As for the non-stick aluminum -- forget it! It's terribly vulnerable to abrasion, it gives off toxic fumes if the heat gets the least bit high (and anything one would call "frying" involves heat too high for non-stick coatings, IMO), and even when used very carefully, at some point the coating fails and one has to just throw it away and start over again. I don't like disposable stuff. Cast iron even reasonably well used will last generations. It can get almost as non-stick as a new teflon pan, and far more non-stick than an older one.

  7. #17
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    I wish I had been there to take your carbon steel knives off your hands faceplate. They hold an edge like no other knife. I absolutely love mine.
    Last edited by Karma; 09-04-2010 at 05:22 PM. Reason: spelling

  8. #18
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    Quote Originally Posted by blank_faceplate View Post
    If a piece of cookware requires "instructions" or will die a horrible death if someone uninitiated in the dark arts gets their hands on it, I don't have a use for it. It's pretty much that simple - I wasn't trying to hijack the thread. Cast iron that isn't enamel coated, carbon steel knives, copper anything, and certainly ceramic knives all fall into that category.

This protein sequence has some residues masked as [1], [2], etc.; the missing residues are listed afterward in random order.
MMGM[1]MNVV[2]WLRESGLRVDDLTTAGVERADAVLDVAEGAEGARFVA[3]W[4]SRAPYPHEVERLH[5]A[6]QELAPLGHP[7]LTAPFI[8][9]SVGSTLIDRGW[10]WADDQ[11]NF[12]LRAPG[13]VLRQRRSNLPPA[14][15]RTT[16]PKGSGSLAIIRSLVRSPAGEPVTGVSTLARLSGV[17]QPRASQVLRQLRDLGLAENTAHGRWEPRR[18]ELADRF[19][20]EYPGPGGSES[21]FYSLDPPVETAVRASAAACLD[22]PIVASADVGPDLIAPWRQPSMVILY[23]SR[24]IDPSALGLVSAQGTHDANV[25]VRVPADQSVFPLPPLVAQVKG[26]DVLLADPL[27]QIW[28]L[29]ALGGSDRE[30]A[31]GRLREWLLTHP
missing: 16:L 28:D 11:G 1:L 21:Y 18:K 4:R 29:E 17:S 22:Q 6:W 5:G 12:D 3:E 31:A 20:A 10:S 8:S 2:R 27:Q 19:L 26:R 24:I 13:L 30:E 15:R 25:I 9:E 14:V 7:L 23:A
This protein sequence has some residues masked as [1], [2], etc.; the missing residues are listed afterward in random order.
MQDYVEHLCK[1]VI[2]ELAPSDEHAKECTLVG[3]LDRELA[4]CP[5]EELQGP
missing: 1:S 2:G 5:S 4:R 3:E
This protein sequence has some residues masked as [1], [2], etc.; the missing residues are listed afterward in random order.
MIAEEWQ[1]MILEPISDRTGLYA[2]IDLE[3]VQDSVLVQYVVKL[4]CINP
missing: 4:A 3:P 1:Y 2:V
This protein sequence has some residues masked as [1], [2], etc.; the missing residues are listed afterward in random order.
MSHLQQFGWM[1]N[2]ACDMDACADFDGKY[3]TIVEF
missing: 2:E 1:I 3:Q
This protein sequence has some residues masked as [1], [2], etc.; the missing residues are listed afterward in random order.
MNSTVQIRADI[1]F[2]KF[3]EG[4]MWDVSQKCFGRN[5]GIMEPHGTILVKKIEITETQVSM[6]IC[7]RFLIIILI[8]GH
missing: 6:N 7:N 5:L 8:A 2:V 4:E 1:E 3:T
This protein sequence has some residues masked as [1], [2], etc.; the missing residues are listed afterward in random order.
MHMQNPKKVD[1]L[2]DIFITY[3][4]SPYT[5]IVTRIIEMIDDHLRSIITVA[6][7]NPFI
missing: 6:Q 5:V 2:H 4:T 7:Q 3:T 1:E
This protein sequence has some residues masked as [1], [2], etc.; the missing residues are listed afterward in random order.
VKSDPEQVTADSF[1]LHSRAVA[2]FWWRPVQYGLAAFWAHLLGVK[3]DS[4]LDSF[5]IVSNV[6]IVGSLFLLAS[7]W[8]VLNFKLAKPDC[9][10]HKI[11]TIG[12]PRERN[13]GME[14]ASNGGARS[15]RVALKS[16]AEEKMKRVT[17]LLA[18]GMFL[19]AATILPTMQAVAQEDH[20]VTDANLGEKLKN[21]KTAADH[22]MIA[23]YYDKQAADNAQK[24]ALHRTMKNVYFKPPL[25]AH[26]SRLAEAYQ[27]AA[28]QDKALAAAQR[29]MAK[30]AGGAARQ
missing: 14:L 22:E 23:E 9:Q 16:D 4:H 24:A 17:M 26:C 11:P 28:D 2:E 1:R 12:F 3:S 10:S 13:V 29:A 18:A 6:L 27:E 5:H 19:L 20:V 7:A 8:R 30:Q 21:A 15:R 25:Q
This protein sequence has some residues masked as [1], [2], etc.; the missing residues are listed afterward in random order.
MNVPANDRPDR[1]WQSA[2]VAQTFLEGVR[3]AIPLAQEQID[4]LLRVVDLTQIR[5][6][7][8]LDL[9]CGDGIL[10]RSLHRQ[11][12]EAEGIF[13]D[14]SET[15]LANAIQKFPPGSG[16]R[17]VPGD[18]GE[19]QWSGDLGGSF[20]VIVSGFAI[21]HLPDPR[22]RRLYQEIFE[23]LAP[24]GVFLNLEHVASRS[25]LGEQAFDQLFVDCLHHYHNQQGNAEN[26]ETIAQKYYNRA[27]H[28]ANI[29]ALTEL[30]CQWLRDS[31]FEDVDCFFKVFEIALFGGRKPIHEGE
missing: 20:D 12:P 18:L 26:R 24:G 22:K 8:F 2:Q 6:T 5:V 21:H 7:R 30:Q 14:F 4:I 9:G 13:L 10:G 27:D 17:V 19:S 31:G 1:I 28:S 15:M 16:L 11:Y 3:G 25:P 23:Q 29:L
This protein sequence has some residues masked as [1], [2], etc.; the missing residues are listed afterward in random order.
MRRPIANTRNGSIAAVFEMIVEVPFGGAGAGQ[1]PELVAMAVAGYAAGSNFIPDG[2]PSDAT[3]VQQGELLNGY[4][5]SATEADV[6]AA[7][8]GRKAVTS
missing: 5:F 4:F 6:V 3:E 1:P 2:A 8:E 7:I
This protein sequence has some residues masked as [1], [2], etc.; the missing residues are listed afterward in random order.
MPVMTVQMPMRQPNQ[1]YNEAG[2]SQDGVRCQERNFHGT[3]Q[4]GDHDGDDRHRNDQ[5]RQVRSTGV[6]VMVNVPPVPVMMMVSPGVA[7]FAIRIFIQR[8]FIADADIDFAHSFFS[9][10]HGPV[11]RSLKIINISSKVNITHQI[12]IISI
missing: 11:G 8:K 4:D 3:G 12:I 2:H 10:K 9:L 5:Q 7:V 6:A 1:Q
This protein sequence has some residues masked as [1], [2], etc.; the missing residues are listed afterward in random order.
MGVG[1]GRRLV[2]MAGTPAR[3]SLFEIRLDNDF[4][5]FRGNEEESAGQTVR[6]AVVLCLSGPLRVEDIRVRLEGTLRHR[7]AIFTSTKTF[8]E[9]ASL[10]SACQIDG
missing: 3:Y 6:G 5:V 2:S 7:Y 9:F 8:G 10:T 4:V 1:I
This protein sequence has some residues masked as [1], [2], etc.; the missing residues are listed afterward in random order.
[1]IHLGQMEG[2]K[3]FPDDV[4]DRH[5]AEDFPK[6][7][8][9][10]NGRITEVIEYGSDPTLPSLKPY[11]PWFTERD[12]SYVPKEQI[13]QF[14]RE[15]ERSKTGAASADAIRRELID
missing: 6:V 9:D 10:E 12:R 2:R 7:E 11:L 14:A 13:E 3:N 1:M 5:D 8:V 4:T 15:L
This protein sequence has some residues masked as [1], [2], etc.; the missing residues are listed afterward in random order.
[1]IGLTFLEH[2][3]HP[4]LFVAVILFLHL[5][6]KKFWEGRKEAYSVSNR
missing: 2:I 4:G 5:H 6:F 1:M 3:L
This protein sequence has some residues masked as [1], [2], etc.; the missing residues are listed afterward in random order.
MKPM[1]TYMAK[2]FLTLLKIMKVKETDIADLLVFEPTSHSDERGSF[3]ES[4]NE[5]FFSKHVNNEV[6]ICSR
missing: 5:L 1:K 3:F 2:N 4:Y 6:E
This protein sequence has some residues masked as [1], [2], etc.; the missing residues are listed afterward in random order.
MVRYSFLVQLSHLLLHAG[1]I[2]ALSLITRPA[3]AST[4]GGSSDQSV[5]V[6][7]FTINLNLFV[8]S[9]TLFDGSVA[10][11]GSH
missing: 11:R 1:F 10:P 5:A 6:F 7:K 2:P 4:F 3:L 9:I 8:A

My requirements are cheap or bulletproof and reasonable quality. Aluminum non-stick pans obviously have their drawbacks, but at least when my mother in law uses my 12" knives to scramble eggs in it I can shrug, toss it in the trash, and buy another one from a restaurant supply place for $15. I don't want any cookware that has emotional significance. And, no, I'm not a kitchen neophyte, I'm classically trained.
    I know your only trying to make the point to keep cooking simple, but like any job that needs to be done, there's always the right tool for the job.......I'm also classically trained and why I found this response confusing because most, no, all classically trained chefs, cooks would not argue my point.......each to their own I guess.